The control of metabolic pathways and mitochondrial activity and biogenesis during development will be explored using early mouse embryo and the embryonic stem cells derived from them as a model. This proposal is based on the importance of metabolic activity to human health and disorders and the relative lack of data on the mechanisms that control transition between various modes of metabolic activity during phases of development. Nuclear and mitochondrial activities constantly modulate each other, and the relationship between signal transduction pathways commonly studied during development, cancer and stem cell maintenance and metabolic pathways such as oxidative phosphorylation, glycolysis, mitochondrial biosynthesis and nutrient sensing will be explored. The techniques involved will require in vivo tagging of genes that are relevant to metabolism, then studying progression of metabolic gene activity during very early stages of mouse development. This will be followed by isolation of ES cells from these embryos, and through perturbation of various signaling pathways, the effects on their metabolic status will be identified. The overarching goal of this endeavor is to understand the molecular mechanisms underlying the developmental control of a Warburg effect -like transition between oxidative and glycolytic activity; and also to fully understand the nature of cross talk between the nucleus and the mitochondrion during mammalian development. This model is of relevance to studies on human stem cell biology and cancer.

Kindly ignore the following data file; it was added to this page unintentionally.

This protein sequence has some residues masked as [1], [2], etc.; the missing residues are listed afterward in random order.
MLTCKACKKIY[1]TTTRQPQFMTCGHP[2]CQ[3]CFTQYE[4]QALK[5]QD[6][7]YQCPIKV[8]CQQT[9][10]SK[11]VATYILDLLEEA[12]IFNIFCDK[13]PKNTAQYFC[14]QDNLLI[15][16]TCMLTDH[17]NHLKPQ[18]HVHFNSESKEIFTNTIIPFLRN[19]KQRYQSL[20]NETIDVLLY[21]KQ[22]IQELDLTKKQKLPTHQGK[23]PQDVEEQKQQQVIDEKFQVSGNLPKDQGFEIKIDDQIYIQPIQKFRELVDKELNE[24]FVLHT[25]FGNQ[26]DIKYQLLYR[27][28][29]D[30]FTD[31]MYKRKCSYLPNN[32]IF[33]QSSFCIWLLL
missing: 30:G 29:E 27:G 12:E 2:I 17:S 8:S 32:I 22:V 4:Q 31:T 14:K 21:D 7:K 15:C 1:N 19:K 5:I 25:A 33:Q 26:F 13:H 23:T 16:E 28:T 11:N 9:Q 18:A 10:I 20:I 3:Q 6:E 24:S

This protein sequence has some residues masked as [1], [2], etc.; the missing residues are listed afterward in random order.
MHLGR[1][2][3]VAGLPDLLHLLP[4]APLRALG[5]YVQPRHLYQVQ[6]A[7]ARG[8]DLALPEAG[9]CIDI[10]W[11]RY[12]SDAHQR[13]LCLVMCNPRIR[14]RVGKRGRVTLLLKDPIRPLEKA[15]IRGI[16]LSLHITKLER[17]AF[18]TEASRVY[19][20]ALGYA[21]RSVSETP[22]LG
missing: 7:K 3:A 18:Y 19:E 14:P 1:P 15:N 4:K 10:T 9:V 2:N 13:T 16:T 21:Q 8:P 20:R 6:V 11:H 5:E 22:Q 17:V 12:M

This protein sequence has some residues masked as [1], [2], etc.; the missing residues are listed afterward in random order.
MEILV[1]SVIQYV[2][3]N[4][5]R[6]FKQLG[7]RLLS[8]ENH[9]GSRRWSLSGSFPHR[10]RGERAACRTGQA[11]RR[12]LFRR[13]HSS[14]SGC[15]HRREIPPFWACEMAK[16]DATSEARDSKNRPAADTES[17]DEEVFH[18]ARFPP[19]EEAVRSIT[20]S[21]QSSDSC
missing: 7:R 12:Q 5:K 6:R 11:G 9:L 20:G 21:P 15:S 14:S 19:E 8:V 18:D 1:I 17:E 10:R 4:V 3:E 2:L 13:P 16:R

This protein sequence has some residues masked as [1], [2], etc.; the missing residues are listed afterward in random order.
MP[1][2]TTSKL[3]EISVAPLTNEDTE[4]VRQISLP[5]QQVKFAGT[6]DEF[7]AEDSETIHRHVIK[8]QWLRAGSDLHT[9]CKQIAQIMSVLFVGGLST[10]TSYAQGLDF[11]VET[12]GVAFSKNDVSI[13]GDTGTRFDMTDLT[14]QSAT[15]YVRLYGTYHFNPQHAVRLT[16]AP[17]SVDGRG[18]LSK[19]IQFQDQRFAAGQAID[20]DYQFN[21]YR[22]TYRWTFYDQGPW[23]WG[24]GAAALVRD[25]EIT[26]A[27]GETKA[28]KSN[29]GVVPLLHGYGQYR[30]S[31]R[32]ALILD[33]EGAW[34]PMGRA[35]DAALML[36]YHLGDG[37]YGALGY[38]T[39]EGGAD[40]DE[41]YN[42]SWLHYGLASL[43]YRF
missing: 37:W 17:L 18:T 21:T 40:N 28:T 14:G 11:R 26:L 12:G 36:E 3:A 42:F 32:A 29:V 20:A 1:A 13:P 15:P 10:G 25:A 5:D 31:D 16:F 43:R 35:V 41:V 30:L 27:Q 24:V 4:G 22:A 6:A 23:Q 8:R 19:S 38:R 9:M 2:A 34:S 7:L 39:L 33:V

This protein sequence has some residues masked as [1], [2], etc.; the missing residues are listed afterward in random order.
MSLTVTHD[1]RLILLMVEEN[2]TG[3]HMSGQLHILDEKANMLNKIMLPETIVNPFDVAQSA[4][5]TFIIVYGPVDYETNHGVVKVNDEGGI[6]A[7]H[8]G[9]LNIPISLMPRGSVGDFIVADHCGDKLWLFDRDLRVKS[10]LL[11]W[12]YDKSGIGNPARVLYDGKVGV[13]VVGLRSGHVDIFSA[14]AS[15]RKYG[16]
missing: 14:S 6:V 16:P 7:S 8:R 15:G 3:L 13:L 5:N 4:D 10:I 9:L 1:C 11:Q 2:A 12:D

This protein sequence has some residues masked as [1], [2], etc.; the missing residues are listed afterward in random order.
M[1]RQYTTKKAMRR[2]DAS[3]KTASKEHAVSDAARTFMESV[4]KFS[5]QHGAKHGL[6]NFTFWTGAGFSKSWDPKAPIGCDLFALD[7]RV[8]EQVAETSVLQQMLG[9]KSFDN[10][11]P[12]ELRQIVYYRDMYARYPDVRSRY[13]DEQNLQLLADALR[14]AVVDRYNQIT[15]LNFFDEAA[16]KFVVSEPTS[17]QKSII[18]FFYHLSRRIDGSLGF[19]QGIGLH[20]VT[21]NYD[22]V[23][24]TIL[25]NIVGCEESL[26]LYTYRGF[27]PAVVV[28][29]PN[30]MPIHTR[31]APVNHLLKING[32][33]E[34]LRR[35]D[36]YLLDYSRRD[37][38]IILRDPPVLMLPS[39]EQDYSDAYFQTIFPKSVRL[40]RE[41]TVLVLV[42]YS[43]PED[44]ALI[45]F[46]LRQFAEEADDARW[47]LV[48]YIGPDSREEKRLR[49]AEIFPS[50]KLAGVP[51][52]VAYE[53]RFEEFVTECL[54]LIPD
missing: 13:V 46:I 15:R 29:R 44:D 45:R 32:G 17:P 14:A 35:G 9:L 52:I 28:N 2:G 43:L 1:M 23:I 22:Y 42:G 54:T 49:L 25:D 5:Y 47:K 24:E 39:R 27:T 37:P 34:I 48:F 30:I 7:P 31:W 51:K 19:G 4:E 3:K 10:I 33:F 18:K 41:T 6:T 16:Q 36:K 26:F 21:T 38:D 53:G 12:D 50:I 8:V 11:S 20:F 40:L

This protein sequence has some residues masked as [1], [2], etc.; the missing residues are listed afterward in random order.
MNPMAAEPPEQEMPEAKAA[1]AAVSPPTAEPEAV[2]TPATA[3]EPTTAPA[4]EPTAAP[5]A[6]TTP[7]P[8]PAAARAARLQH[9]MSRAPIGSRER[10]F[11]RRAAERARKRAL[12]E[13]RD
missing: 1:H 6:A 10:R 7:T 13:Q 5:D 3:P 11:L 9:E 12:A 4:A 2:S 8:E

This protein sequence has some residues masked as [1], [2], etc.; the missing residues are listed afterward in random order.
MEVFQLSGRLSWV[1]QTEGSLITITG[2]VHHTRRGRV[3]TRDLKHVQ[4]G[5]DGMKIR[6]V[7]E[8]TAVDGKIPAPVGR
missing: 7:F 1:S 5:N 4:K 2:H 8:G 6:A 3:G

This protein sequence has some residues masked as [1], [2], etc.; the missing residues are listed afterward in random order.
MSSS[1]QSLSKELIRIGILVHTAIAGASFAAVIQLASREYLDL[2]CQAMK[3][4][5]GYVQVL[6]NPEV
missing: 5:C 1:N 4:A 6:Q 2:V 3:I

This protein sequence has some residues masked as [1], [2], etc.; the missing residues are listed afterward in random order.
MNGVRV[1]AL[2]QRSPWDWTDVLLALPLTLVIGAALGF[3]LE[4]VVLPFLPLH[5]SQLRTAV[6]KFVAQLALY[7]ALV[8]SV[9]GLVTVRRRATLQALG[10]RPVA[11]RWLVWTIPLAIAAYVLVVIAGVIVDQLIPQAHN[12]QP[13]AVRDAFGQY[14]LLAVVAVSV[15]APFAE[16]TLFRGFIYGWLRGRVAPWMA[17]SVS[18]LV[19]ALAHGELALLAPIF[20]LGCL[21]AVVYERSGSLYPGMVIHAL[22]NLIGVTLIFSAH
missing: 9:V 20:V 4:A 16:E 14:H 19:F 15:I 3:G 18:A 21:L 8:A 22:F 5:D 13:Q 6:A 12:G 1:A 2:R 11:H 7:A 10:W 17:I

This proposal is relevant to public health from many different angles. Metabolic disorders are of great significance and their study comprises the core of this proposal. However, it is the study of the interactions of metabolic pathways with those that have been linked to cancer and developmental defects, including stem cell related studies, is what makes this study particularly important for understanding human health and disorder.
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|Isganaitis, Elvira; Jimenez-Chillaron, Jose; Woo, Melissa et al. (2009) Accelerated postnatal growth increases lipogenic gene expression and adipocyte size in low-birth weight mice. Diabetes 58:1192-200|